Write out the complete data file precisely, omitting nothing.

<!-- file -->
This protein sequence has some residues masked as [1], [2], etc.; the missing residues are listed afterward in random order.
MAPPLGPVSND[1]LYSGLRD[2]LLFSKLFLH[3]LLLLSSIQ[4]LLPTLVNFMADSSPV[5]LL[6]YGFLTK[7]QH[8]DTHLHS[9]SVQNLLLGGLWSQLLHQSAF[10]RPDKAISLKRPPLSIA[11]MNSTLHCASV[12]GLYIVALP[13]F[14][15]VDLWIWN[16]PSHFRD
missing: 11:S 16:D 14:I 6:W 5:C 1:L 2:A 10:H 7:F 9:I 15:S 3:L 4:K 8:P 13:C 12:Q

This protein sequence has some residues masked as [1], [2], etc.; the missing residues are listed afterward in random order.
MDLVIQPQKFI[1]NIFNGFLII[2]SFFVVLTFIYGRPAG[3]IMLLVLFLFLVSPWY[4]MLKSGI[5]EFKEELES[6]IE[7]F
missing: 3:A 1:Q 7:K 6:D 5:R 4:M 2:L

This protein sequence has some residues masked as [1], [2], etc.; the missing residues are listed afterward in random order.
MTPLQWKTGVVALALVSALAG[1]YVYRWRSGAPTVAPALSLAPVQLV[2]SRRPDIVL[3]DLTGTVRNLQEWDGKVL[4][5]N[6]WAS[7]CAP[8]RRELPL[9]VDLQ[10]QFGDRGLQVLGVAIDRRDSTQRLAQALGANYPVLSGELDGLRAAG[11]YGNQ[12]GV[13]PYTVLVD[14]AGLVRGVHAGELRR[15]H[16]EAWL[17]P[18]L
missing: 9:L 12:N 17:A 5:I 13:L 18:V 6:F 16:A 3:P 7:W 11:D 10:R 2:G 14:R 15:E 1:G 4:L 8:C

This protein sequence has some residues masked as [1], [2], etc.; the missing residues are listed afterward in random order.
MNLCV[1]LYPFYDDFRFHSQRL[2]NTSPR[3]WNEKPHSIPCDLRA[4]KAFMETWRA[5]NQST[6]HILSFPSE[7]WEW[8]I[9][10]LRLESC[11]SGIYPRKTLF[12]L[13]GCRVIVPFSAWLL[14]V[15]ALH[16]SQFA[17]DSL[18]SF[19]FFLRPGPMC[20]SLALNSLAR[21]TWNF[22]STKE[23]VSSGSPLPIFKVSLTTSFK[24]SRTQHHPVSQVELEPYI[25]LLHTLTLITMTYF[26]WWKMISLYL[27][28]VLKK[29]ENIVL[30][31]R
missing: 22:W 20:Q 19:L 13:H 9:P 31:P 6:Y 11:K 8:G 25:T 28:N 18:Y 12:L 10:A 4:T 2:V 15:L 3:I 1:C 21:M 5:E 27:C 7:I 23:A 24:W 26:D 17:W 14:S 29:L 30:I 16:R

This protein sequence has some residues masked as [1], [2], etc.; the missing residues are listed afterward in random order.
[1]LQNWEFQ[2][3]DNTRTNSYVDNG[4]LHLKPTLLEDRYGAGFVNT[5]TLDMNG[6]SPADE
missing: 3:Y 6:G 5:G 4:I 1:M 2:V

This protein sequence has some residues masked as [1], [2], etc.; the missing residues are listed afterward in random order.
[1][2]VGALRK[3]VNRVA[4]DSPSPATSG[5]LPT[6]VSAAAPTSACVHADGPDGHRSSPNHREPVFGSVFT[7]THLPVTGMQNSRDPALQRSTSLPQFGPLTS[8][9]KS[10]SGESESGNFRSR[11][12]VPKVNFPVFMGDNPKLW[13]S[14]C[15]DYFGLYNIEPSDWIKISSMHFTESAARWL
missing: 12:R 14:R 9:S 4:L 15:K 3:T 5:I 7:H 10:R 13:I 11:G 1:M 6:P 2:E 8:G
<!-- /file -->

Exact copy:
This protein sequence has some residues masked as [1], [2], etc.; the missing residues are listed afterward in random order.
MAPPLGPVSND[1]LYSGLRD[2]LLFSKLFLH[3]LLLLSSIQ[4]LLPTLVNFMADSSPV[5]LL[6]YGFLTK[7]QH[8]DTHLHS[9]SVQNLLLGGLWSQLLHQSAF[10]RPDKAISLKRPPLSIA[11]MNSTLHCASV[12]GLYIVALP[13]F[14][15]VDLWIWN[16]PSHFRD
missing: 11:S 16:D 14:I 6:W 5:C 1:L 2:A 10:H 7:F 9:I 15:S 3:L 4:K 8:P 13:C 12:Q

This protein sequence has some residues masked as [1], [2], etc.; the missing residues are listed afterward in random order.
MDLVIQPQKFI[1]NIFNGFLII[2]SFFVVLTFIYGRPAG[3]IMLLVLFLFLVSPWY[4]MLKSGI[5]EFKEELES[6]IE[7]F
missing: 3:A 1:Q 7:K 6:D 5:R 4:M 2:L

This protein sequence has some residues masked as [1], [2], etc.; the missing residues are listed afterward in random order.
MTPLQWKTGVVALALVSALAG[1]YVYRWRSGAPTVAPALSLAPVQLV[2]SRRPDIVL[3]DLTGTVRNLQEWDGKVL[4][5]N[6]WAS[7]CAP[8]RRELPL[9]VDLQ[10]QFGDRGLQVLGVAIDRRDSTQRLAQALGANYPVLSGELDGLRAAG[11]YGNQ[12]GV[13]PYTVLVD[14]AGLVRGVHAGELRR[15]H[16]EAWL[17]P[18]L
missing: 9:L 12:N 17:A 5:I 13:L 18:V 6:F 16:A 3:P 7:W 11:D 10:R 2:G 14:R 15:E 1:G 4:L 8:C

This protein sequence has some residues masked as [1], [2], etc.; the missing residues are listed afterward in random order.
MNLCV[1]LYPFYDDFRFHSQRL[2]NTSPR[3]WNEKPHSIPCDLRA[4]KAFMETWRA[5]NQST[6]HILSFPSE[7]WEW[8]I[9][10]LRLESC[11]SGIYPRKTLF[12]L[13]GCRVIVPFSAWLL[14]V[15]ALH[16]SQFA[17]DSL[18]SF[19]FFLRPGPMC[20]SLALNSLAR[21]TWNF[22]STKE[23]VSSGSPLPIFKVSLTTSFK[24]SRTQHHPVSQVELEPYI[25]LLHTLTLITMTYF[26]WWKMISLYL[27][28]VLKK[29]ENIVL[30][31]R
missing: 22:W 20:Q 19:L 13:H 9:P 31:P 6:Y 11:K 8:G 25:T 28:N 18:Y 12:L 10:A 4:T 2:V 15:L 3:I 1:C 21:M 5:E 27:C 7:I 23:A 24:W 26:D 17:W 14:S 29:L 30:I 16:R

This protein sequence has some residues masked as [1], [2], etc.; the missing residues are listed afterward in random order.
[1]LQNWEFQ[2][3]DNTRTNSYVDNG[4]LHLKPTLLEDRYGAGFVNT[5]TLDMNG[6]SPADE
missing: 3:Y 6:G 5:G 4:I 1:M 2:V

This protein sequence has some residues masked as [1], [2], etc.; the missing residues are listed afterward in random order.
[1][2]VGALRK[3]VNRVA[4]DSPSPATSG[5]LPT[6]VSAAAPTSACVHADGPDGHRSSPNHREPVFGSVFT[7]THLPVTGMQNSRDPALQRSTSLPQFGPLTS[8][9]KS[10]SGESESGNFRSR[11][12]VPKVNFPVFMGDNPKLW[13]S[14]C[15]DYFGLYNIEPSDWIKISSMHFTESAARWL
missing: 12:R 14:R 9:S 4:L 15:K 3:T 5:I 7:H 10:R 13:I 11:G 1:M 6:P 2:E 8:G